Officials from Egypt’s Ministry of Tourism and Antiquities handed over a cache of 176 coins to Saudi Arabia, Jordan, Iraq, and China. Five Middle Eastern countries received 183 ancient coins seized by Egyptian authorities after they were smuggled out of the country and sold abroad.
All four counties’ ambassadors and embassy personnel attended a ceremony at Cairo’s Egyptian Museum in Tahrir Square to receive the coins, which were originally minted in their respective nations.
According to Mostafa Waziri, secretary general of Egypt’s Supreme Council of Antiquities, authorities seized 176 coins at various exit points including Cairo Airport and several post offices over the past year.
Officials stopped coins from being smuggled out of Egypt and sold, he said. Egypt’s Tourism and Antiquities Minister Ahmed Eissa said during a speech last night, “With tonight’s event, we would like to send an important message, which is that Egypt is not only committed to preserving its own heritage but also that of other countries.”
The representatives praised Egypt’s efforts to recover the treasure. The collection included 133 Saudi coins, 33 Chinese coins, six Iraqi coins, and four Jordanian ones.
Egypt signed the 1970 Unesco Convention to prevent the worldwide trafficking of antiquities in 1972. The handover on Monday was conducted in accordance with the convention, the minister said. These countries are also signatories.
A large number of artefacts imported from foreign countries have been seized by Egyptian border officials, he said. An illustration photo of New Zealand and Australia’s one-dollar coins is seen on July 12, 2016.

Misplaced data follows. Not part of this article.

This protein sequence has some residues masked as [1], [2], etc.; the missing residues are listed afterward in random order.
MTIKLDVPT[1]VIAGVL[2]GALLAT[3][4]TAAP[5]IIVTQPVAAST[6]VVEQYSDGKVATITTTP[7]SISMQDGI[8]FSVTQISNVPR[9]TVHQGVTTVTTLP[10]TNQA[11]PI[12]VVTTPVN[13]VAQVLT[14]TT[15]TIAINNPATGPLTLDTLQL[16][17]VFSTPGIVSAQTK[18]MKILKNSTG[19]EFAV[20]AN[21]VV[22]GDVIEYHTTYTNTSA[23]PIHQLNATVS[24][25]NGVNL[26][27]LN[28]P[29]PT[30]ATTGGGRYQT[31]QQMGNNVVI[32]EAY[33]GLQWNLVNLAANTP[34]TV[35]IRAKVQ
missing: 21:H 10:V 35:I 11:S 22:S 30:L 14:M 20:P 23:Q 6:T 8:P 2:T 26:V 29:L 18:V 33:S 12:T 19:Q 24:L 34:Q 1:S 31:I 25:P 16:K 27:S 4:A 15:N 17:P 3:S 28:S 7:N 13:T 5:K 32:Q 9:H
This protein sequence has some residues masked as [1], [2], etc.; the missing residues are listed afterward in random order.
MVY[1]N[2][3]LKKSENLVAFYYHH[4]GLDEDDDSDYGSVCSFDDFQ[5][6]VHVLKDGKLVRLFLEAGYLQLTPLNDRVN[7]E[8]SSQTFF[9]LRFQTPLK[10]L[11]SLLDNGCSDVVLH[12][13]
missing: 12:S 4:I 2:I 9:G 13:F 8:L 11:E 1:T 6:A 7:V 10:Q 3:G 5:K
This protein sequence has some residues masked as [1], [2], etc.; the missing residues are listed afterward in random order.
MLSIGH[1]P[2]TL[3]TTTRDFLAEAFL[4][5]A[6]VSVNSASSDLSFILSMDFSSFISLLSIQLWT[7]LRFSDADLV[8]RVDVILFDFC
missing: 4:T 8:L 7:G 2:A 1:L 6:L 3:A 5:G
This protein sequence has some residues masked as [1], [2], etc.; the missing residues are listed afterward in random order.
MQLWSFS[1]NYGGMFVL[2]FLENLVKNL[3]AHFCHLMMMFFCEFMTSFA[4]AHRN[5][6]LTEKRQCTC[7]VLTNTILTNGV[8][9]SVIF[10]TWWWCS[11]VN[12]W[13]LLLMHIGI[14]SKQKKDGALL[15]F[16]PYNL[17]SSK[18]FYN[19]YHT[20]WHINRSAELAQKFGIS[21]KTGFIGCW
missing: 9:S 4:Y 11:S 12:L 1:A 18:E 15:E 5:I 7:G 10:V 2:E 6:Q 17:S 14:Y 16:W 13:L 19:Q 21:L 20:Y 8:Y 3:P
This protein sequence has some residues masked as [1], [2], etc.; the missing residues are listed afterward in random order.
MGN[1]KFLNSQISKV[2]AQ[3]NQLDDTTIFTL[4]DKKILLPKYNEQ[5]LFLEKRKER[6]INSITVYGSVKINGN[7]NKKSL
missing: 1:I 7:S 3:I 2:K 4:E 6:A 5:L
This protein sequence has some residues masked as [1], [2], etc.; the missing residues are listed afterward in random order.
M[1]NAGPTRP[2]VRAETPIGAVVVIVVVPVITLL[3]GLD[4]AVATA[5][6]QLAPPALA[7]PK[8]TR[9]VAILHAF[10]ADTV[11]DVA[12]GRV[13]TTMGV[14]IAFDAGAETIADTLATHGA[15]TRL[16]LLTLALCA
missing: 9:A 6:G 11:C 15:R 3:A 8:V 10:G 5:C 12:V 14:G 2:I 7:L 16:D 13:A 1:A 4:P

According to Hamdi Hammam, the head of Egyptian ports, Saudi Arabian coins from the reign of King Abdulaziz Al Saud is still in circulation. They consist of a quarter, a half, a one, and a two riyal piece, as well as a half piastre and a one piastre coin.
Coins from the reign of King Faisal I of Iraq and currency from the reign of King Hussein bin Ali, who ruled Jordan from 1952 to 1999, and denominated in five and 10 piastres, were found. One of King Hussein bin Talal’s Jordanian coins was also discovered. The Ming dynasty produced all of the Chinese coins. The statement from the antiquities ministry said the coin collection would be kept at the Egyptian Museum until the countries received them back.
Representatives from Saudi Arabia, China, and India received a collection of gold and silver coins from Egypt in 2020. Coins were also returned to Saudi Arabia and Iraq in 2017.
Image Credit: Ministry of Tourism and Antiquities